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    http://filestore.aqa.org.uk/subjects...1-QP-JUN15.PDF
    q7?
    q17?
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    For question 7:

    The time period of a pendulum is given by T=2pi(L/g)0.5
    If T=1.47 for T=2pi(L/g)0.5 ,

    then for a value of g for mars, we'll call gmars, the time period is given by T=2pi(L/gmars)0.5

    we are told that gmars = 0.37g. So substituting this into:
    T=2pi(L/gmars)0.5 gives T=2pi(L/0.37g)0.5. Factoring out 0.37 from the bracket gives 1/(0.37)0.5 x 2pi(L/g)0.5

    From here, you just times T=2pi(L/g)0.5 by 1/(0.37)0.5 which is the same as 1.47x 1/(0.37)0.5 which gives 2.33.

    For question 17)

    The question is easier than you probably think so I'll give you a clue, how many electrons would be able to "fit in" to the capacitor considering the equation Q=CV to calculate charge of the capacitor?
    Consider e=1.6x10-19C

    Hope this helps!
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    (Original post by Nick-F007)
    For question 7:

    The time period of a pendulum is given by T=2pi(L/g)0.5
    If T=1.47 for T=2pi(L/g)0.5 ,

    then for a value of g for mars, we'll call gmars, the time period is given by T=2pi(L/gmars)0.5

    we are told that gmars = 0.37g. So substituting this into:
    T=2pi(L/gmars)0.5 gives T=2pi(L/0.37g)0.5. Factoring out 0.37 from the bracket gives 1/(0.37)0.5 x 2pi(L/g)0.5

    From here, you just times T=2pi(L/g)0.5 by 1/(0.37)0.5 which is the same as 1.47x 1/(0.37)0.5 which gives 2.33.

    For question 17)

    The question is easier than you probably think so I'll give you a clue, how many electrons would be able to "fit in" to the capacitor considering the equation Q=CV to calculate charge of the capacitor?
    Consider e=1.6x10-19C

    Hope this helps!
    Ahh okay this did help thanks
    • Thread Starter
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    (Original post by Nick-F007)
    For question 7:

    The time period of a pendulum is given by T=2pi(L/g)0.5
    If T=1.47 for T=2pi(L/g)0.5 ,

    then for a value of g for mars, we'll call gmars, the time period is given by T=2pi(L/gmars)0.5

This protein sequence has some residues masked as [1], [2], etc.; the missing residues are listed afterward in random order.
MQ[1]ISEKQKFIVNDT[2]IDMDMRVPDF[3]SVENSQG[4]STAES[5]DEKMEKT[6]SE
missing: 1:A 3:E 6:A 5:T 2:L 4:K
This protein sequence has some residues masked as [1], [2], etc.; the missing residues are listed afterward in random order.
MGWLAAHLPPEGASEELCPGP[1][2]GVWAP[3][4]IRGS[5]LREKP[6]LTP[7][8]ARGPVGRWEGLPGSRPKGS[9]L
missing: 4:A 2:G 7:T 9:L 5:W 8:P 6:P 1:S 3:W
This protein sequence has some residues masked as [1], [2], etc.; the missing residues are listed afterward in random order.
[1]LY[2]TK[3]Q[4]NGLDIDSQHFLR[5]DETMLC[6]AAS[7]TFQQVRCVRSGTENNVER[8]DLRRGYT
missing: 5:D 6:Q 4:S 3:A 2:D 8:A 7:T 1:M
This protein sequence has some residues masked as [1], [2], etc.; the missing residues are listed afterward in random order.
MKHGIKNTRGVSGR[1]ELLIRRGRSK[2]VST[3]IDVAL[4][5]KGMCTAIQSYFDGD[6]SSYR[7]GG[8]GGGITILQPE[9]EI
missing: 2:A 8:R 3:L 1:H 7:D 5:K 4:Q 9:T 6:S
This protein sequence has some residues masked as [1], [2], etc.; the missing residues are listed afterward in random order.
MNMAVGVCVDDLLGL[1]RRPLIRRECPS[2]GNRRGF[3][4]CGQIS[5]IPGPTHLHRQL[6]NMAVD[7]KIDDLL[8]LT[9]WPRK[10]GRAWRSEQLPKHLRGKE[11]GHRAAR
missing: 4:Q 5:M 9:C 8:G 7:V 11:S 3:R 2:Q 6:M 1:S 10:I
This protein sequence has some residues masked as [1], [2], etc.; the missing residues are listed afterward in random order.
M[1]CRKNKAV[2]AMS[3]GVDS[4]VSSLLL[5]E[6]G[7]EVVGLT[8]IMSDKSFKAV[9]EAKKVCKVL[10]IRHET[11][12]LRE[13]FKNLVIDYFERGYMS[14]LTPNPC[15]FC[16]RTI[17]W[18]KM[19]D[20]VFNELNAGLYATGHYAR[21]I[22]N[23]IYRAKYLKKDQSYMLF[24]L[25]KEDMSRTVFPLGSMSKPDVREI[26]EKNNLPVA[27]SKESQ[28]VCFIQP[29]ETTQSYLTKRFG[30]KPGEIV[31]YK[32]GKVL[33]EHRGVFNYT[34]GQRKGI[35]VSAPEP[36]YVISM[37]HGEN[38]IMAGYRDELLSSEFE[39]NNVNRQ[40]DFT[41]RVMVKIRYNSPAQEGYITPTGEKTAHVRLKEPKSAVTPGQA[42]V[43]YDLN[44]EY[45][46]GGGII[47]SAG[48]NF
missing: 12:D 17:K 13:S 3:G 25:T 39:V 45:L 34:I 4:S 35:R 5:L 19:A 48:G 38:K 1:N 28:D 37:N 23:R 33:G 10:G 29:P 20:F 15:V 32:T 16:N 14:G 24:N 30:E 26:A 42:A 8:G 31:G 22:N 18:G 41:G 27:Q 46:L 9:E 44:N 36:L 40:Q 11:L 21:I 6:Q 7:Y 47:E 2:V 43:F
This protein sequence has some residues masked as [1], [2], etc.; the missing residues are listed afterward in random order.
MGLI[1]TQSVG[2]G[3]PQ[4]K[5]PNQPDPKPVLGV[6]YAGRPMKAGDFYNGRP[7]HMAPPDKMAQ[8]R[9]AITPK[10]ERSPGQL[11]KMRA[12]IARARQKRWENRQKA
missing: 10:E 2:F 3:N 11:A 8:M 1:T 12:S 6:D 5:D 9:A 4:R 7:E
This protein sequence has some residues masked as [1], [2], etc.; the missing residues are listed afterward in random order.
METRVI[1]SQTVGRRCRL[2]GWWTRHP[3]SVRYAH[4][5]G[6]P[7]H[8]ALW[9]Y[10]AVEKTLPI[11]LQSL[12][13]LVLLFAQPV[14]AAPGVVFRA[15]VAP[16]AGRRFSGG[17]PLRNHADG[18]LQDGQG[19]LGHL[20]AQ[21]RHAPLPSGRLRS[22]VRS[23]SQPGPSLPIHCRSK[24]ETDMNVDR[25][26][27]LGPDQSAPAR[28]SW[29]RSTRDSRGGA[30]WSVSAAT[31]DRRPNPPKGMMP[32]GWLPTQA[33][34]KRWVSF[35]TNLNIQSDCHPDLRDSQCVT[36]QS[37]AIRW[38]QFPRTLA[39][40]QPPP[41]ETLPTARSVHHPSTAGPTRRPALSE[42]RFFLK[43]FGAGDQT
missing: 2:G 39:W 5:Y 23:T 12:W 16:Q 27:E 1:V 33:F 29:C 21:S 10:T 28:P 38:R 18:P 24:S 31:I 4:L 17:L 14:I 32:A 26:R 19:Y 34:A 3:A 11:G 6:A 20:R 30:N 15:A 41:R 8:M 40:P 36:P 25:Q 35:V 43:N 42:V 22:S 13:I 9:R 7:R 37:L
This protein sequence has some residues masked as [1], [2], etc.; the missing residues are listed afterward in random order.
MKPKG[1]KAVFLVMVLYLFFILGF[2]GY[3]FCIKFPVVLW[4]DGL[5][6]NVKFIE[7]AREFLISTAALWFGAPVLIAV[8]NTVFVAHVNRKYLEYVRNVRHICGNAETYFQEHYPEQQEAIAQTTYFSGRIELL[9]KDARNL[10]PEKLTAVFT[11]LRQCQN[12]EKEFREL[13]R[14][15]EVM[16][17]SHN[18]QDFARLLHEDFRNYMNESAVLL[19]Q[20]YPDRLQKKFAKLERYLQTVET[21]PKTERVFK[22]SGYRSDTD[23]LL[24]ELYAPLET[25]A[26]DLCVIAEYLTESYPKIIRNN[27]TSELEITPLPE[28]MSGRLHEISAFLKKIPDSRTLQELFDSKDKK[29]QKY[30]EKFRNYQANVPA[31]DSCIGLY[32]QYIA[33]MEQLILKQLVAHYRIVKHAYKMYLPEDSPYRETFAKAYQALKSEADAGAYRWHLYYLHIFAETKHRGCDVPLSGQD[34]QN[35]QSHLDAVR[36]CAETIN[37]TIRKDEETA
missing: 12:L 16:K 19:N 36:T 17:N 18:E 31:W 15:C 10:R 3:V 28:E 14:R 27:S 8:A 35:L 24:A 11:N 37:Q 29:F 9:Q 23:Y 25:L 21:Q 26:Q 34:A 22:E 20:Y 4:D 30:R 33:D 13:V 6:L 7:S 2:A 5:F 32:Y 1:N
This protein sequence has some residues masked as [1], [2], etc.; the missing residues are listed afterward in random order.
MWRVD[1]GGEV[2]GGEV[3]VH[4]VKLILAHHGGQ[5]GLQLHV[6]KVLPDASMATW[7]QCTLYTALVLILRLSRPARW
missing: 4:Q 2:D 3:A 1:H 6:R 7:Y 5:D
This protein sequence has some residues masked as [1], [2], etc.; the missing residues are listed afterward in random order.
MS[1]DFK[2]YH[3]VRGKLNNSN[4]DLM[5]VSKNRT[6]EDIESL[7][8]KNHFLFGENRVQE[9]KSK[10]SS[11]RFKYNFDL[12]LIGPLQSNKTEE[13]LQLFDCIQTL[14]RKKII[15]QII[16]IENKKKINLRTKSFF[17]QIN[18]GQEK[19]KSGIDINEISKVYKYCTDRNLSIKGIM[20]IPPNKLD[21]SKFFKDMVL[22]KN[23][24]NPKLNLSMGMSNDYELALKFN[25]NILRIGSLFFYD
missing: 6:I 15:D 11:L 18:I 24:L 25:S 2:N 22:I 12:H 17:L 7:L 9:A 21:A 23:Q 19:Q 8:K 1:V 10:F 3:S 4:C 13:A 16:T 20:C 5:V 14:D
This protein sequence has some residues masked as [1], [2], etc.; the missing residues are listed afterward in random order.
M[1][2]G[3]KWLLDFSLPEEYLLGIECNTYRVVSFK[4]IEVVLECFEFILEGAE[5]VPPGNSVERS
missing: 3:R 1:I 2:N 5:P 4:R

we are told that gmars = 0.37g. So substituting this into:
    T=2pi(L/gmars)0.5 gives T=2pi(L/0.37g)0.5. Factoring out 0.37 from the bracket gives 1/(0.37)0.5 x 2pi(L/g)0.5

    From here, you just times T=2pi(L/g)0.5 by 1/(0.37)0.5 which is the same as 1.47x 1/(0.37)0.5 which gives 2.33.

    For question 17)

    The question is easier than you probably think so I'll give you a clue, how many electrons would be able to "fit in" to the capacitor considering the equation Q=CV to calculate charge of the capacitor?
    Consider e=1.6x10-19C

    Hope this helps!
    Okay i need help on q7 again, whats l?
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    http://filestore.aqa.org.uk/subjects...1-QP-JUN15.PDF
    Help me with q15 & 20
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    For question 15, draw a free-body diagram to "see" what are the forces acting on the charge. Remember that weight is always pointing downward.

    Then make use of Newton's second law to solve for the magnitude of the electric field strength. You need to make use of the charge-to-mass ratio.

    For question 20, take a look at this video to see if you can explain what is going on.
    https://www.youtube.com/watch?v=9fhVn4YgwB8

    When the switch is closed, the current in the wire would give rise to a magnetic field and the interaction of the two magnetic fields results in a magnetic force acting on the wire. According to the Newton's third law, a magnetic force would act on the magnet due to the wire, which is the reading of 161 g. (I did not state the direction of the force - I hope you can figure it out or else reply to ask for help).

    Remember the question ask when the current is reversed and doubled......

    I did not give the full solutions but I hope the hints are enough for you work out the answer.
 
 
 
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